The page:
Caregivers often experience a range of difficult issues in the struggle to balance work and family life.
There is a growing population of employees in the workforce who not only hold full- or part-time jobs, but also provide care for an older adult family member or disabled adult child. This may include personal care, bathing, cooking, assisting with medications, dressing, transporting and helping with finances to the extent that it helps family members stay in their homes as opposed to a nursing facility.
A Balancing Act
According to a 2015 AARP study, an estimated 43.5 million adults in the U.S. had provided unpaid care to an adult or child in the prior 12 months. Of these caregivers, about 61 percent were currently employed, either full time or part-time—and they often have to make decisions between work or family care. According to a recent Time article, “just 15 percent of workers across the country have access to paid leave through their employers, and roughly 40 percent don’t even have access to job-protected unpaid leave through the Family Medical Leave Act.”
Many unpaid caregivers contact the Central Illinois Agency on Aging, Inc. hoping to find some relief or support with balancing work and helping a family member stay independent. One frequent request by caregivers is to find out how they can get paid to take care of their mother or father, as their job may not offer the flexibility or time-off benefits in order to take care of personal or family needs.
The value and impact of informal and unpaid caregivers cannot be overstated. A 2009 study by the Family Caregiver Alliance showed that the economic value of the care provided by family caregivers across the U.S. totals $375 billion nationwide. The study also notes that “more than 78 percent of adults 18 and older who receive long-term care at home rely exclusively on family caregivers.” It is for these and many other reasons that policymakers have enacted legislation to protect and support the valuable work that millions of Americans provide to their loved ones in order to help them stay independent in their own home.
That includes the National Family Caregiver Support Program of 2000, which provides grant funding for states and territories to develop programs that support informal and family caregivers. The RAISE Family Caregiver Act of 2018 requires the Secretary of Health and Human Services to develop, maintain and update a strategy to recognize and support family caregivers. The Family Medical Leave Act of 1993 has been instrumental for those who qualify to be able to receive up to 12 weeks of unpaid leave in order to attend to a personal medical condition or illness of a family member or child.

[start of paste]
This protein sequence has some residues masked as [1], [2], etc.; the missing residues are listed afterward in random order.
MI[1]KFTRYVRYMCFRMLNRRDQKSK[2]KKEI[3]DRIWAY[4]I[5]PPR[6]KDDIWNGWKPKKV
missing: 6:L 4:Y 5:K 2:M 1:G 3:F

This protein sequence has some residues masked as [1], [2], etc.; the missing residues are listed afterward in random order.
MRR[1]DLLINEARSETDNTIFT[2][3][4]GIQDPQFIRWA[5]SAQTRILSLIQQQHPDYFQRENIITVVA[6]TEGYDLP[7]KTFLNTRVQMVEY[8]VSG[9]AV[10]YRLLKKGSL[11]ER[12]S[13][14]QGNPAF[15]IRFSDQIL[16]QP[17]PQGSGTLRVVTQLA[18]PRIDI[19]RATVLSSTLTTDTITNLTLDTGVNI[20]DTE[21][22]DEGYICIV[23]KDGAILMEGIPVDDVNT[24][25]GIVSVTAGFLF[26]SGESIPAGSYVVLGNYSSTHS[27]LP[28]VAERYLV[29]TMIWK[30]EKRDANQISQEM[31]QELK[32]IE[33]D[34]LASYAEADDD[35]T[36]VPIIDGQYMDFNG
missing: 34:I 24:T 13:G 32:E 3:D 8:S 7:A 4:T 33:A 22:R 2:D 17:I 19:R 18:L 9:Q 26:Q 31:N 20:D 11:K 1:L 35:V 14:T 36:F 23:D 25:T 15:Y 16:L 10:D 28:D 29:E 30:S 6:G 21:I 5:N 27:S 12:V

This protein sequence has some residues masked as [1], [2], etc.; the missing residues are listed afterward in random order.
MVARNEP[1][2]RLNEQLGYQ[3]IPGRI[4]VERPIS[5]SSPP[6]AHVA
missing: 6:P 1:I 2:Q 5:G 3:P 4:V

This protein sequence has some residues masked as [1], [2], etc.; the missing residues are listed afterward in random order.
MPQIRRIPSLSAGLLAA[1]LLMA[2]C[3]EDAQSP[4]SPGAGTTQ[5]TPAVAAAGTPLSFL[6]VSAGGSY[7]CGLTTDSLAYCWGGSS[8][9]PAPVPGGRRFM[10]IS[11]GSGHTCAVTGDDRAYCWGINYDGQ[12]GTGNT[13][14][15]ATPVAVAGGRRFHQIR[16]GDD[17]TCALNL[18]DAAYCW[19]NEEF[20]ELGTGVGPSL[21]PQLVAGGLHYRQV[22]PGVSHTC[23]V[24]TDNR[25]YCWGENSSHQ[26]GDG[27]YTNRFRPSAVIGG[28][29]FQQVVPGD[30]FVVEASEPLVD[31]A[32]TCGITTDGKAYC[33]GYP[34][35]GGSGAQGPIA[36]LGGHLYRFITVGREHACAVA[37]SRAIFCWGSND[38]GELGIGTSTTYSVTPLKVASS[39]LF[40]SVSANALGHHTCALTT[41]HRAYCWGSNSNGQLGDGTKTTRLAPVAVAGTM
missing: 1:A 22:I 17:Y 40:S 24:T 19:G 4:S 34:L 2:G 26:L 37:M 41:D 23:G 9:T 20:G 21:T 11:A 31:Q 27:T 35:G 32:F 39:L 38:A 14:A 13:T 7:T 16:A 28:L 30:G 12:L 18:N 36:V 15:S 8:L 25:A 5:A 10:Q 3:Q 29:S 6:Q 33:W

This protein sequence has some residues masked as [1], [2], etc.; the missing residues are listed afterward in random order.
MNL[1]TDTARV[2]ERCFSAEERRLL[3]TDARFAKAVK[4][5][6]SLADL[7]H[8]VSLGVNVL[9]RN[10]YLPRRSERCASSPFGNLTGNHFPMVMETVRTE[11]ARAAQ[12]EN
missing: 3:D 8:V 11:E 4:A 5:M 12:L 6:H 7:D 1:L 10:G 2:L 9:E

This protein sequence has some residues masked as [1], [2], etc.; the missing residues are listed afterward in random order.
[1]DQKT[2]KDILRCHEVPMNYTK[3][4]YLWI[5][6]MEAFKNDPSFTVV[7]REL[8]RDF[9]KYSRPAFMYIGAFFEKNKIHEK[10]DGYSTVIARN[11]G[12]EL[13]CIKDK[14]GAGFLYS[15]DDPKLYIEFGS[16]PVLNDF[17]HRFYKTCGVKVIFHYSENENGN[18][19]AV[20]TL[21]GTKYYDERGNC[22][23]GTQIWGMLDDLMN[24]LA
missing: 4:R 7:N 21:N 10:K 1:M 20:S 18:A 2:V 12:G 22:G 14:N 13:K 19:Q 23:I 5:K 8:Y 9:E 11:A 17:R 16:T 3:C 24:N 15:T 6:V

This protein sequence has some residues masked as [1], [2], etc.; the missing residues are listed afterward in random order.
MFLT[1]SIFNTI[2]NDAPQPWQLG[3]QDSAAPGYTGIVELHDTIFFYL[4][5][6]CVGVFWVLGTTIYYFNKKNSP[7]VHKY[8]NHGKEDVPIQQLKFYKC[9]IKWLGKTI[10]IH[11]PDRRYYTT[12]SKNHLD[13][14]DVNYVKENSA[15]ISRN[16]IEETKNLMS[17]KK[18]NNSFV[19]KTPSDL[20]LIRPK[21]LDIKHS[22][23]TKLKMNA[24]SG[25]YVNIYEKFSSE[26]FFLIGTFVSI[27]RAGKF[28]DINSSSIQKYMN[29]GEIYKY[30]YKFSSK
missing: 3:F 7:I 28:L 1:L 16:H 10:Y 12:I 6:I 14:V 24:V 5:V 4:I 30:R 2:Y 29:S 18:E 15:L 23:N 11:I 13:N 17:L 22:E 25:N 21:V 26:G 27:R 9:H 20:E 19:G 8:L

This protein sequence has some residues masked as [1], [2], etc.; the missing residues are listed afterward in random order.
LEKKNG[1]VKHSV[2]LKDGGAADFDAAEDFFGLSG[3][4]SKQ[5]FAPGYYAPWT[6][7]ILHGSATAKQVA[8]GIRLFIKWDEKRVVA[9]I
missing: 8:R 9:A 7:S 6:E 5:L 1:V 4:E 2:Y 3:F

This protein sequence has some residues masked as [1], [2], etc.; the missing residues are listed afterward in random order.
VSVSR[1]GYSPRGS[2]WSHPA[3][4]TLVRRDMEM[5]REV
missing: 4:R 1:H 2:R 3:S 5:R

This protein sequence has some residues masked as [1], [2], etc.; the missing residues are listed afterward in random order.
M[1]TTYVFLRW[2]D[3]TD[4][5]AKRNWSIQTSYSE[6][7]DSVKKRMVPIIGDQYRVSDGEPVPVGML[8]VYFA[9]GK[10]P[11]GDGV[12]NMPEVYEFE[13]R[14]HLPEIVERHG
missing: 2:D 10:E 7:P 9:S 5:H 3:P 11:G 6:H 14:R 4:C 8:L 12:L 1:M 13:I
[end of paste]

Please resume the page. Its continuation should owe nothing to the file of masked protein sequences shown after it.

I interviewed a few of the working caregivers I have encountered while working at the Central Illinois Agency on Aging, Inc. I will leave them anonymous, but I have received permission to share their experiences in order to bring home the fact that they deserve the support which has started to be extended to them by policymakers and employers.
One caregiver shared that her husband, a talented musician, was diagnosed with Alzheimer’s in 2008, and she was in a state of disbelief. Medical providers started to help her understand the disease, but the disease has so many facets. She said it’s like a roller coaster ride daily, with some days good and others not so good. One of the biggest adjustments when her husband got sick was to change jobs. She moved from her friends at the hospital and a job she enjoyed to a new job at a physician’s office which offered more predictable hours and no holidays or weekends. All of her money had been going to caregivers for the weekends or holidays she had to work at the hospital.
Another caregiver I interviewed had a similar story. Coincidentally, her husband was also diagnosed with a vascular dementia in 2008. She worked full-time at the University of Illinois College of Medicine at Peoria, and her husband was diagnosed seven years before she retired. He was laid off as a customer service/sales representative and tried two other jobs, but was unable to learn them. After a follow-up appointment a year later, the neurologist told her husband to apply for disability. She did not share his diagnosis with anyone at work.
When her husband lost consciousness while driving seven years later (she suspects due to mixing up his blood pressure medicine), everyone was shocked. She was just about to retire—her goal was to reach 30 years working for the state. He spent two weeks in the hospital and six weeks in memory rehab; she took FMLA leave and continued to work part-time as a sales associate at a clothing store. She retired from the state but continues to work at the clothing store because it is a supportive group and the part-time schedule allows her to take her husband to appointments as needed. Working caregivers struggle with many difficult emotional and financial issues, yet there are also positive aspects of being a family caregiver. One of my caregivers had a husband with dementia, takes care of her adult daughter and also provides care for her mother, who lives locally. She thrives on helping people. She states that “if I am any help to anyone, it’s also beneficial to me, too.” iBi
Mitch Forrest, MSW, LSW, CIRS-A/D is a family caregiver information and assistance specialist at the Central Illinois Agency on Aging, Inc. Call (309) 674-2071 during office hours, Monday through Friday, 8:30am to 5pm, to learn more about supportive services for working caregivers to help balance work and family life.